Bat box designs awarded top prizes in our competition
— 11 Dec 2017
Designers and students have been awarded top prizes in a design competition, run by specialist conservation architecture firm, Jonathan Rhind Architects.
Liz Greenwood was awarded the first-place prize of £250 in the over 16 category for her inspired design, which was judged to be both practical and adaptable, especially in Ecostyrocrete, with which the box is made using an aggregate that matches the wall to which it is mounted. Liz’s winning design will be developed into a prototype and potentially used on one of Jonathan Rhind Architects’ projects.
The under 16 category was won by William Allen, a student at West Exe School, with a practical and well thought out design, where he had carefully considered the bats habitat requirements. William will receive £150 prize money.
Julian Clayton, senior architect at Jonathan Rhind Architects and one of the competition judges said: “We were extremely impressed with the quality of designs submitted and it was a tough choice deciding on a winner.
“We often have to consider bats in our work and, although the standard bat boxes are adequate in providing a home for bats, they often don’t complement the aesthetic of a listed building or church. We launched this competition to find a bat box that would solve this, as well as inspiring people to be creative and research how they can support nature through design.”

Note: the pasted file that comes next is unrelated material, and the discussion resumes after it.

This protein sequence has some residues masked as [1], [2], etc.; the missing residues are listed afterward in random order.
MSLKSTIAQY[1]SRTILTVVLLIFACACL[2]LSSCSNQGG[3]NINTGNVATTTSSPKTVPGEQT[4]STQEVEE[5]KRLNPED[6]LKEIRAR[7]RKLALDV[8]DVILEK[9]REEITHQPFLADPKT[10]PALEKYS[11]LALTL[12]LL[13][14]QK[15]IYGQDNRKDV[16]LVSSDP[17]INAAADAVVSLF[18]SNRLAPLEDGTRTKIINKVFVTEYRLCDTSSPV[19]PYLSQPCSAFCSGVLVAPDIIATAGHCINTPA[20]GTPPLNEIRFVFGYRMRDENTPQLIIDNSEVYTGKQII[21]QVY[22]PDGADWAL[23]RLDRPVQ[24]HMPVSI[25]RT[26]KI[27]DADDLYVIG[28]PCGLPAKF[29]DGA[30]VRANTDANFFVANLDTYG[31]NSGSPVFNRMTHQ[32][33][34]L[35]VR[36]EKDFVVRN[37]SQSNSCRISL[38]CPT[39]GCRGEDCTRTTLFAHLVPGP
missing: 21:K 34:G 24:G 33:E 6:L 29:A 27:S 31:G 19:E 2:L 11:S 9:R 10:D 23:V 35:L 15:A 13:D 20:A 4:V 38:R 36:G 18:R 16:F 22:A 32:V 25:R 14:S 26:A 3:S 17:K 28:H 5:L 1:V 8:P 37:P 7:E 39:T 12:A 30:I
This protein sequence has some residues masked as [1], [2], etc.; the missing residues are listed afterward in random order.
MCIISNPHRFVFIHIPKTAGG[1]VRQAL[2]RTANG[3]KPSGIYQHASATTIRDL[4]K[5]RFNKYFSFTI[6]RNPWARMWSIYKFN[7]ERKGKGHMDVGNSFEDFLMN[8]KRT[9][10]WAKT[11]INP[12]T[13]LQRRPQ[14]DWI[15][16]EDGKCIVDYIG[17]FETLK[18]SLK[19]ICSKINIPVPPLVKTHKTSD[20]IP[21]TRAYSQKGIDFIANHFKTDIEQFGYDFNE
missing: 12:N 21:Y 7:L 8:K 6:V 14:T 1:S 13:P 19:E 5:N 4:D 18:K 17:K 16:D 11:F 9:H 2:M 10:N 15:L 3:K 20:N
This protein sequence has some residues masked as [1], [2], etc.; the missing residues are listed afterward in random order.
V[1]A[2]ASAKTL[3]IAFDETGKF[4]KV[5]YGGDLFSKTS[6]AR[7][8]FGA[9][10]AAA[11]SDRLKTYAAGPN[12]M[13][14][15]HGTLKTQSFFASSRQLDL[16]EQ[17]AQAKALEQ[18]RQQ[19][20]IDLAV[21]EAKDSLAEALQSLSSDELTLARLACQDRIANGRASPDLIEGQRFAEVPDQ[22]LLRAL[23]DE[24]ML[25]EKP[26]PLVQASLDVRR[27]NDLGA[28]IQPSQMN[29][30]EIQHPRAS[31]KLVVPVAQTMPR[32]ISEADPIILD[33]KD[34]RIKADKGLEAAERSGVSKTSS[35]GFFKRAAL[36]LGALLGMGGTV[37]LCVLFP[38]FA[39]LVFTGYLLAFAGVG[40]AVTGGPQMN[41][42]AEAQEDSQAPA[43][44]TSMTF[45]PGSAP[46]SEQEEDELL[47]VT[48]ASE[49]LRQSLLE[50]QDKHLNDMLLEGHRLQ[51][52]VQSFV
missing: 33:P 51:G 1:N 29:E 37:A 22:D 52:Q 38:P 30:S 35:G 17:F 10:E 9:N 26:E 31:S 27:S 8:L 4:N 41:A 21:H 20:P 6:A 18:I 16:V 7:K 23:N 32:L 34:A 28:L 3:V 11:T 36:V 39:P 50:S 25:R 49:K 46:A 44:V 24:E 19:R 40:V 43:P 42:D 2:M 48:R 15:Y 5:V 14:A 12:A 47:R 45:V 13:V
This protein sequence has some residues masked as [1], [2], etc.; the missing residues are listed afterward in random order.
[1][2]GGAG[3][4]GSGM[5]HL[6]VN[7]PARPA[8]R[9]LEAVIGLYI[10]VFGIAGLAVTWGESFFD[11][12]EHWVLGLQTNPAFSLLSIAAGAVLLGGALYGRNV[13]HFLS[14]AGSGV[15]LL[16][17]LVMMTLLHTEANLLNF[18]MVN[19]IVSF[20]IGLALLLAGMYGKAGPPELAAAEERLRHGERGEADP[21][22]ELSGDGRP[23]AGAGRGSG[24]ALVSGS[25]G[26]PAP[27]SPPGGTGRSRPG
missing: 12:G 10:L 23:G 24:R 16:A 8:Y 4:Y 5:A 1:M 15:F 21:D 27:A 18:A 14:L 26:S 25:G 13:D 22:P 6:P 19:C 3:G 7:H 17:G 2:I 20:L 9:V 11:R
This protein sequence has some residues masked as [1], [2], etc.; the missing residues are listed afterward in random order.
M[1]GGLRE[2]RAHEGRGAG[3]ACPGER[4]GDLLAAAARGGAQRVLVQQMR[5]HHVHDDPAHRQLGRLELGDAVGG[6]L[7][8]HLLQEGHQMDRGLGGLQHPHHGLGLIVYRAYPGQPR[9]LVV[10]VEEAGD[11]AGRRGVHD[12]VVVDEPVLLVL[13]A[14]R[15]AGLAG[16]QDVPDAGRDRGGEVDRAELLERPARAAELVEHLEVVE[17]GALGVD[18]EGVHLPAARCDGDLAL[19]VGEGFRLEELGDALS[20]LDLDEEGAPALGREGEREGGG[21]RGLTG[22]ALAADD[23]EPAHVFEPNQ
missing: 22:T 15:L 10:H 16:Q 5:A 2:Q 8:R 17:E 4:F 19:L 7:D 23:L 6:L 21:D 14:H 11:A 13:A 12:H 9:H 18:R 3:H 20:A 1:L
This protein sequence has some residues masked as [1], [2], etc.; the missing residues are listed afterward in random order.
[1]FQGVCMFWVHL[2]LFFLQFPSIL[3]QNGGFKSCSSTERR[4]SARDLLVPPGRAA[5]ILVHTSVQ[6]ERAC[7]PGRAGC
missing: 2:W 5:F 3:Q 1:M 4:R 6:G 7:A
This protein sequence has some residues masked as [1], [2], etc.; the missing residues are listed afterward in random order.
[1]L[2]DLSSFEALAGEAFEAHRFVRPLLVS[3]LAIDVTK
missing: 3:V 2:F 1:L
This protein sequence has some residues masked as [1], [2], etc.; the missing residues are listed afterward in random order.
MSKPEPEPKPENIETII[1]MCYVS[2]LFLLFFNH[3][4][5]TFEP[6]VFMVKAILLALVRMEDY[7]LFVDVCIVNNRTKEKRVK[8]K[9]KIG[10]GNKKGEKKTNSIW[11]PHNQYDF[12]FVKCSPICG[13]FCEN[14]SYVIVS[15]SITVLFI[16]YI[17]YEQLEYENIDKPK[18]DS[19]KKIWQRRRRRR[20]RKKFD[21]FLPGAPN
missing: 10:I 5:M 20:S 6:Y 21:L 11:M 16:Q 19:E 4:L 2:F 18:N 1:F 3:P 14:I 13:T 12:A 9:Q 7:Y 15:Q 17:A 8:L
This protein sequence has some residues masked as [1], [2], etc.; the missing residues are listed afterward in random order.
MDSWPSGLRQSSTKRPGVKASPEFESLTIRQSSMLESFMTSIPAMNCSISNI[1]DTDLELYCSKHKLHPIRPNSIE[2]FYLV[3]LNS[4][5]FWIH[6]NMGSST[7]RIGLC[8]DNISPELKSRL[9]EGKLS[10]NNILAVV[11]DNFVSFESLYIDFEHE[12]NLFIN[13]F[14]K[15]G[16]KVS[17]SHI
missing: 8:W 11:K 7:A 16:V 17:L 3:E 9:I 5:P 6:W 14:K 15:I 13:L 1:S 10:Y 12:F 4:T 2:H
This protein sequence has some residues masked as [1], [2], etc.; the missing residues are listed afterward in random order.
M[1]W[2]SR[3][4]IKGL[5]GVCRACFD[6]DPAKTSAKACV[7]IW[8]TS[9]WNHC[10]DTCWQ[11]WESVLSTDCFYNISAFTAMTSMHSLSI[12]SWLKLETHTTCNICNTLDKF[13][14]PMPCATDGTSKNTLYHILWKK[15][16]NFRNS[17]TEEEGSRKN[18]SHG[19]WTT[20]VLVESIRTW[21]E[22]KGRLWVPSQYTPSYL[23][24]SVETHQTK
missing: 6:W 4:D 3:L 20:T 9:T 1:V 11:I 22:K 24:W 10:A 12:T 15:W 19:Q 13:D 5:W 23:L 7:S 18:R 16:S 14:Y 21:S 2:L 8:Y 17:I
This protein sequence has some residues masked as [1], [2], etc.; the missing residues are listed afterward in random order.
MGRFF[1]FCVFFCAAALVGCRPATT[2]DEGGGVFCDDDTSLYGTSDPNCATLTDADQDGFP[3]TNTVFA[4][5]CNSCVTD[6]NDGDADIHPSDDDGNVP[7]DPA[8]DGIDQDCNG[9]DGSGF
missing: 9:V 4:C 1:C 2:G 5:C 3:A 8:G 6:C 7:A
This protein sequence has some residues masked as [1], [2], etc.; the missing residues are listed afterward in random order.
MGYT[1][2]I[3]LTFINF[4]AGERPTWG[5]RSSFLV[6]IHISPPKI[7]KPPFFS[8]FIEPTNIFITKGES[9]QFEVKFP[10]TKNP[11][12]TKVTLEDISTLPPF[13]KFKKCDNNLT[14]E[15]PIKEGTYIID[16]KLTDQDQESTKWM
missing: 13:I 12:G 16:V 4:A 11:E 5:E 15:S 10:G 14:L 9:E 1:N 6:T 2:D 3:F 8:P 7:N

Runners up in the competition were Jen Gardener from Exeter, commended for her in-depth knowledge of bats shown in the design; and George Pitman from Chard, who had carefully considered appearance and construction of the bat box.
Julian continued: “I’d like to thank the judges - Alison Howell from Historic England, Jo Ferguson from the Bat Conservation Trust and Kate Ponting from Clinton Devon Estates - for giving their time and expertise to judge this competition.
“As well as being inspired by the entries, the judging also provoked lively debate amongst the judging team on ways to improve bat conservation and we have all agreed to collaborate in the future.”
The competition tasked entrants with designing a bat box to provide roosting for up to 50 bats that could be mounted on the wall or roof of a historic building. Entrants were advised to pay particular attention to the visual appearance and the materials used in construction of the box.